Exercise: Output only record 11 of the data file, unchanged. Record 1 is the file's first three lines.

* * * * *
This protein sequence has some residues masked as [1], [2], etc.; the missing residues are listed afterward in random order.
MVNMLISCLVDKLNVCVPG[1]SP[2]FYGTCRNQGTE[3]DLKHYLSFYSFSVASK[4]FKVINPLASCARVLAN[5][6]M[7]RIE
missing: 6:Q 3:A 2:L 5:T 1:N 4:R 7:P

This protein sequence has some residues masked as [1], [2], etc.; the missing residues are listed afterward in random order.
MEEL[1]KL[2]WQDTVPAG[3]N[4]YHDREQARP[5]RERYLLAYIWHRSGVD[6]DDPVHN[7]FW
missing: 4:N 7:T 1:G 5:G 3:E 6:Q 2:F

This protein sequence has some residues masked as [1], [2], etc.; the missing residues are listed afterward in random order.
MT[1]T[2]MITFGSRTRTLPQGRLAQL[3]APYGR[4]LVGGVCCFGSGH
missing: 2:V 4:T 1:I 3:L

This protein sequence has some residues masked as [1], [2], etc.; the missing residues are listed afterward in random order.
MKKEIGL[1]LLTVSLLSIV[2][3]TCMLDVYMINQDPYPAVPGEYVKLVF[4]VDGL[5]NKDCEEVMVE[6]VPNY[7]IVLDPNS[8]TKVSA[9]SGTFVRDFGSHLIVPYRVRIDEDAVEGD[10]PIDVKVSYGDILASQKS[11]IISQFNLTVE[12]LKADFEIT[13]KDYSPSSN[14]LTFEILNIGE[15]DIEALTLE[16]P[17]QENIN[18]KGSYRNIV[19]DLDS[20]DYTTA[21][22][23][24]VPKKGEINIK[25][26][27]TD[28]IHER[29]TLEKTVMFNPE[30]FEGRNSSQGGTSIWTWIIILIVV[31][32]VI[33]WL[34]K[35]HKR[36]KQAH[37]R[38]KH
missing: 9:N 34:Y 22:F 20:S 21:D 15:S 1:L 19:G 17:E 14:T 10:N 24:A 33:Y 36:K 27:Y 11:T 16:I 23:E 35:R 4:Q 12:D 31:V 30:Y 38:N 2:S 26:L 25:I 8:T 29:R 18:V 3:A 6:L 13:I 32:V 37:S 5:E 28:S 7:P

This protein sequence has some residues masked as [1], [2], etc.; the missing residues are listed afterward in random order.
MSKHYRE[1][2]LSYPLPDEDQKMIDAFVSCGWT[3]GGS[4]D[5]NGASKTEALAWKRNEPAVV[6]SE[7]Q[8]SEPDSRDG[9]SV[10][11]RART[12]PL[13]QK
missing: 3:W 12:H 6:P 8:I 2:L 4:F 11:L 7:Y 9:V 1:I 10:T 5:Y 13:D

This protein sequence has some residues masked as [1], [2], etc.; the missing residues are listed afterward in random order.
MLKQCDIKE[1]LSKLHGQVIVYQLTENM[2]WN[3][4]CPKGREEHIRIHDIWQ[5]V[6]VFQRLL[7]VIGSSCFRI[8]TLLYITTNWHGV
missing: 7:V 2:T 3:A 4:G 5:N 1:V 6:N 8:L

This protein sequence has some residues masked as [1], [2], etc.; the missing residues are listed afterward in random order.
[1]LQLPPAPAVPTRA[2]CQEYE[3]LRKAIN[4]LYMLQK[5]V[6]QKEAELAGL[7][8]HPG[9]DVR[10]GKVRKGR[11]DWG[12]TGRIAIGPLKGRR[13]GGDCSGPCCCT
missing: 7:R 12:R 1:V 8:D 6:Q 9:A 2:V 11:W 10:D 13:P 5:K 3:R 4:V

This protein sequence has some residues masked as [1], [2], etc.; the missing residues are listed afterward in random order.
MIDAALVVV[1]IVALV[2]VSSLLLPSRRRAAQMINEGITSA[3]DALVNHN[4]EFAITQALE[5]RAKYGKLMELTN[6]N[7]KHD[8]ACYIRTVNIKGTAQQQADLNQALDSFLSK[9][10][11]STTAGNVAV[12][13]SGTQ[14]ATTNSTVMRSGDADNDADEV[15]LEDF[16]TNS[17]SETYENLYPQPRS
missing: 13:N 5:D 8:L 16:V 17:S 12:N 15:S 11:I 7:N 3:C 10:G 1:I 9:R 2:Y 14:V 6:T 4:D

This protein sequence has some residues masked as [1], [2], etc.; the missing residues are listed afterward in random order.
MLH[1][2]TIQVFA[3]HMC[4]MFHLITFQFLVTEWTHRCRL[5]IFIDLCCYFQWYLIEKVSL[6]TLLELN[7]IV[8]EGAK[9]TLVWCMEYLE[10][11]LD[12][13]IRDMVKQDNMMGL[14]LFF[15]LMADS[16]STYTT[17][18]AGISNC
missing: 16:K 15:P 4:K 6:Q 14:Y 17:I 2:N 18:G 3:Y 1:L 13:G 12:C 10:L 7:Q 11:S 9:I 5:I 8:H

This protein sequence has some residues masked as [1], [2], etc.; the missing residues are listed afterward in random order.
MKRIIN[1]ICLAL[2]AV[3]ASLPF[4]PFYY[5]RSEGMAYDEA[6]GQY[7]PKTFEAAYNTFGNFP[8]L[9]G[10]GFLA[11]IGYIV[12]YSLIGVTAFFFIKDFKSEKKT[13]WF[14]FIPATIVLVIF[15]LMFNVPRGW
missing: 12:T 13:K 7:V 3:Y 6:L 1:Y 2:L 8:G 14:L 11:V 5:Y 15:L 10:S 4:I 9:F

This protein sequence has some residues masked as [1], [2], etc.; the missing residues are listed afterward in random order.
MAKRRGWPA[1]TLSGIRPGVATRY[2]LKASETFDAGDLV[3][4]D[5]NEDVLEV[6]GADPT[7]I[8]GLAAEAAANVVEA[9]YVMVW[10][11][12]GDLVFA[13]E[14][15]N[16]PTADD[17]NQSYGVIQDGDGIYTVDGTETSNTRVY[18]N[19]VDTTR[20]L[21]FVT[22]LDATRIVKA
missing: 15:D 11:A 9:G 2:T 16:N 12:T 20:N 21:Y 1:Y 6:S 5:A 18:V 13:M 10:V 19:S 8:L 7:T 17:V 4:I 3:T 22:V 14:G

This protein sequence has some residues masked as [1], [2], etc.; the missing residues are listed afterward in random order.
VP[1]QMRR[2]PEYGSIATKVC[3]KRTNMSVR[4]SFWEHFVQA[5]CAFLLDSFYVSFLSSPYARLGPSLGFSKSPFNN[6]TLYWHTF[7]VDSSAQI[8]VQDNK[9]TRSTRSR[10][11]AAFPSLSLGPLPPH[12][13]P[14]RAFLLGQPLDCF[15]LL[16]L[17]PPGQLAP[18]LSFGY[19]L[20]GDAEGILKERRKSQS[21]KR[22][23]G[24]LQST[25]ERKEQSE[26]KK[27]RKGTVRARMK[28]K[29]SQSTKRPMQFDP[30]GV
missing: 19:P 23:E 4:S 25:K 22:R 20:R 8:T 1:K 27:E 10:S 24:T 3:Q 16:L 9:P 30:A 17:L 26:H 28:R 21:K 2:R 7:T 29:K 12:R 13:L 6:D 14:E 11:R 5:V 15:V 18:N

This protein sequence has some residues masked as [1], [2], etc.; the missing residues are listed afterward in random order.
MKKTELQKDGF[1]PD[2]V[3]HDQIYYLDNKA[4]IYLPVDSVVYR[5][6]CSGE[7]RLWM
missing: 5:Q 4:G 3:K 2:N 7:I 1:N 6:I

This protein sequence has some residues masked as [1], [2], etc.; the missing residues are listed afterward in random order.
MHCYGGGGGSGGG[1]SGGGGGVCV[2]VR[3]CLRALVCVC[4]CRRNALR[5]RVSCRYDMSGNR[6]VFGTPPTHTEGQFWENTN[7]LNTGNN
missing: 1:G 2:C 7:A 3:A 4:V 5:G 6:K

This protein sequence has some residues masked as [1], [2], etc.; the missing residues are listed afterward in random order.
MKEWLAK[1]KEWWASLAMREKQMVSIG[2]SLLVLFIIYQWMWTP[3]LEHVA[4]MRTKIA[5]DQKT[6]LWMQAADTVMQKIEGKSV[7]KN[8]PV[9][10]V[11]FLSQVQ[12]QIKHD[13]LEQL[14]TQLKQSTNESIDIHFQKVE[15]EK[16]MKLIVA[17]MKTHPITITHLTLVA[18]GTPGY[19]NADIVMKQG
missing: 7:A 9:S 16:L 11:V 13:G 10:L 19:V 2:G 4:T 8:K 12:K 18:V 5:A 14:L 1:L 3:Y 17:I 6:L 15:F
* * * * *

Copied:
This protein sequence has some residues masked as [1], [2], etc.; the missing residues are listed afterward in random order.
MAKRRGWPA[1]TLSGIRPGVATRY[2]LKASETFDAGDLV[3][4]D[5]NEDVLEV[6]GADPT[7]I[8]GLAAEAAANVVEA[9]YVMVW[10][11][12]GDLVFA[13]E[14][15]N[16]PTADD[17]NQSYGVIQDGDGIYTVDGTETSNTRVY[18]N[19]VDTTR[20]L[21]FVT[22]LDATRIVKA
missing: 15:D 11:A 9:G 2:T 16:N 12:T 20:N 21:Y 1:Y 6:S 5:A 18:V 13:M 10:V 19:S 8:L 7:T 17:V 4:I 3:T 22:V 14:G